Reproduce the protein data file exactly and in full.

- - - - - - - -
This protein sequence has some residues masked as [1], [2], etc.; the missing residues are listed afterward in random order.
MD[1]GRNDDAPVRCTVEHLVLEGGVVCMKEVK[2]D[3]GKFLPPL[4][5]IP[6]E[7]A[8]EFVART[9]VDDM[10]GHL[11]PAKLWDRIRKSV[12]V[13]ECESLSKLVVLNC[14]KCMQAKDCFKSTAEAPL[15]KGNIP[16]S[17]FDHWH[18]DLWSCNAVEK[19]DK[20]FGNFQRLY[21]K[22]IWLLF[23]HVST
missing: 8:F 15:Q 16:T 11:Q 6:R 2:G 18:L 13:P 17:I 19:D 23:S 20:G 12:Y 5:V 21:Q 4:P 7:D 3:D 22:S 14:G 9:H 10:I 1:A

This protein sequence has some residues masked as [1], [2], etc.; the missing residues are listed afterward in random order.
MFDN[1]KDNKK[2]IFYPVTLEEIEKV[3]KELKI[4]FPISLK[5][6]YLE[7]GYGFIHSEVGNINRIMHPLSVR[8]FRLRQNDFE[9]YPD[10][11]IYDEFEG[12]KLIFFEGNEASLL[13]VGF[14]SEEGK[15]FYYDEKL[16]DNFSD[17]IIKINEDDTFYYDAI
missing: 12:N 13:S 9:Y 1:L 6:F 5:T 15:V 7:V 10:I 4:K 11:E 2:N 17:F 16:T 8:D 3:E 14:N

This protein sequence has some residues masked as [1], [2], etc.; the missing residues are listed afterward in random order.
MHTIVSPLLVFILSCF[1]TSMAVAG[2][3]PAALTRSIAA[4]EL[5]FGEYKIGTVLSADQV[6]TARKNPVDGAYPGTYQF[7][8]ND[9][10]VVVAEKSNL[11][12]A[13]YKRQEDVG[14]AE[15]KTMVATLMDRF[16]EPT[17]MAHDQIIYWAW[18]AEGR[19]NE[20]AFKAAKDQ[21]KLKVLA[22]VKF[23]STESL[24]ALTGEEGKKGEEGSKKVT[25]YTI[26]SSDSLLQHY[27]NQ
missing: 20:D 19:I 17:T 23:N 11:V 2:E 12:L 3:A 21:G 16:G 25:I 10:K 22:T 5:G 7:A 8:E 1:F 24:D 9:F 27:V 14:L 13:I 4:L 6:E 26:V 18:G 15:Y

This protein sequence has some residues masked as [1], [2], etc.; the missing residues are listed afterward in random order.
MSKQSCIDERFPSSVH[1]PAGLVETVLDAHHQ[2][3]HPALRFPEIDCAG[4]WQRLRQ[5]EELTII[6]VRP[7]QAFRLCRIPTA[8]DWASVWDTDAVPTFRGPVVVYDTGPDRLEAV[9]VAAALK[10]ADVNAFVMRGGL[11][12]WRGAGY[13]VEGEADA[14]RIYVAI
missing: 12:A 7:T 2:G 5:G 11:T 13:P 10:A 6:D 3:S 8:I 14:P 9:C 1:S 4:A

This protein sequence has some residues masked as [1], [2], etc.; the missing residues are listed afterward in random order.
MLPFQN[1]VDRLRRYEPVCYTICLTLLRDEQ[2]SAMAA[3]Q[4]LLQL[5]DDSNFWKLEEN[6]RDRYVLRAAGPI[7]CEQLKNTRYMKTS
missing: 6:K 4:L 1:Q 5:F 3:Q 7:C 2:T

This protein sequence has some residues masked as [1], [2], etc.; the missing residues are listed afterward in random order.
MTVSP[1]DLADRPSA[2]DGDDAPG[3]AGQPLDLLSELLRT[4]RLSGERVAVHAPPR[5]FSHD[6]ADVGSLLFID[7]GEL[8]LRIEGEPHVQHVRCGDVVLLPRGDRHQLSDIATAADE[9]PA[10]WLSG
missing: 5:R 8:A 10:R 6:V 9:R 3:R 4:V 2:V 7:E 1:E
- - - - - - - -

This protein sequence has some residues masked as [1], [2], etc.; the missing residues are listed afterward in random order.
MD[1]GRNDDAPVRCTVEHLVLEGGVVCMKEVK[2]D[3]GKFLPPL[4][5]IP[6]E[7]A[8]EFVART[9]VDDM[10]GHL[11]PAKLWDRIRKSV[12]V[13]ECESLSKLVVLNC[14]KCMQAKDCFKSTAEAPL[15]KGNIP[16]S[17]FDHWH[18]DLWSCNAVEK[19]DK[20]FGNFQRLY[21]K[22]IWLLF[23]HVST
missing: 8:F 15:Q 16:T 11:Q 6:R 2:G 18:L 13:P 17:I 19:D 23:S 20:G 12:Y 5:V 21:Q 4:P 7:D 3:D 22:S 14:G 9:H 10:I 1:A

This protein sequence has some residues masked as [1], [2], etc.; the missing residues are listed afterward in random order.
MFDN[1]KDNKK[2]IFYPVTLEEIEKV[3]KELKI[4]FPISLK[5][6]YLE[7]GYGFIHSEVGNINRIMHPLSVR[8]FRLRQNDFE[9]YPD[10][11]IYDEFEG[12]KLIFFEGNEASLL[13]VGF[14]SEEGK[15]FYYDEKL[16]DNFSD[17]IIKINEDDTFYYDAI
missing: 12:N 13:S 9:Y 1:L 6:F 5:T 15:V 7:V 10:I 4:K 11:E 2:N 17:F 16:T 8:D 3:E 14:N

This protein sequence has some residues masked as [1], [2], etc.; the missing residues are listed afterward in random order.
MHTIVSPLLVFILSCF[1]TSMAVAG[2][3]PAALTRSIAA[4]EL[5]FGEYKIGTVLSADQV[6]TARKNPVDGAYPGTYQF[7][8]ND[9][10]VVVAEKSNL[11][12]A[13]YKRQEDVG[14]AE[15]KTMVATLMDRF[16]EPT[17]MAHDQIIYWAW[18]AEGR[19]NE[20]AFKAAKDQ[21]KLKVLA[22]VKF[23]STESL[24]ALTGEEGKKGEEGSKKVT[25]YTI[26]SSDSLLQHY[27]NQ
missing: 20:D 19:I 17:T 23:N 11:V 2:E 12:L 3:A 21:G 16:G 25:I 10:K 22:T 5:G 7:A 8:E 1:F 24:D 9:F 27:V 14:L 13:I 4:L 6:E 26:V 18:G 15:Y

This protein sequence has some residues masked as [1], [2], etc.; the missing residues are listed afterward in random order.
MSKQSCIDERFPSSVH[1]PAGLVETVLDAHHQ[2][3]HPALRFPEIDCAG[4]WQRLRQ[5]EELTII[6]VRP[7]QAFRLCRIPTA[8]DWASVWDTDAVPTFRGPVVVYDTGPDRLEAV[9]VAAALK[10]ADVNAFVMRGGL[11][12]WRGAGY[13]VEGEADA[14]RIYVAI
missing: 12:A 7:T 2:G 5:G 11:T 13:P 10:A 6:D 3:S 8:I 14:P 9:C 1:S 4:A

This protein sequence has some residues masked as [1], [2], etc.; the missing residues are listed afterward in random order.
MLPFQN[1]VDRLRRYEPVCYTICLTLLRDEQ[2]SAMAA[3]Q[4]LLQL[5]DDSNFWKLEEN[6]RDRYVLRAAGPI[7]CEQLKNTRYMKTS
missing: 6:K 4:L 1:Q 5:F 3:Q 7:C 2:T

This protein sequence has some residues masked as [1], [2], etc.; the missing residues are listed afterward in random order.
MTVSP[1]DLADRPSA[2]DGDDAPG[3]AGQPLDLLSELLRT[4]RLSGERVAVHAPPR[5]FSHD[6]ADVGSLLFID[7]GEL[8]LRIEGEPHVQHVRCGDVVLLPRGDRHQLSDIATAADE[9]PA[10]WLSG
missing: 5:R 8:A 10:R 6:V 9:R 3:R 4:V 2:V 7:E 1:E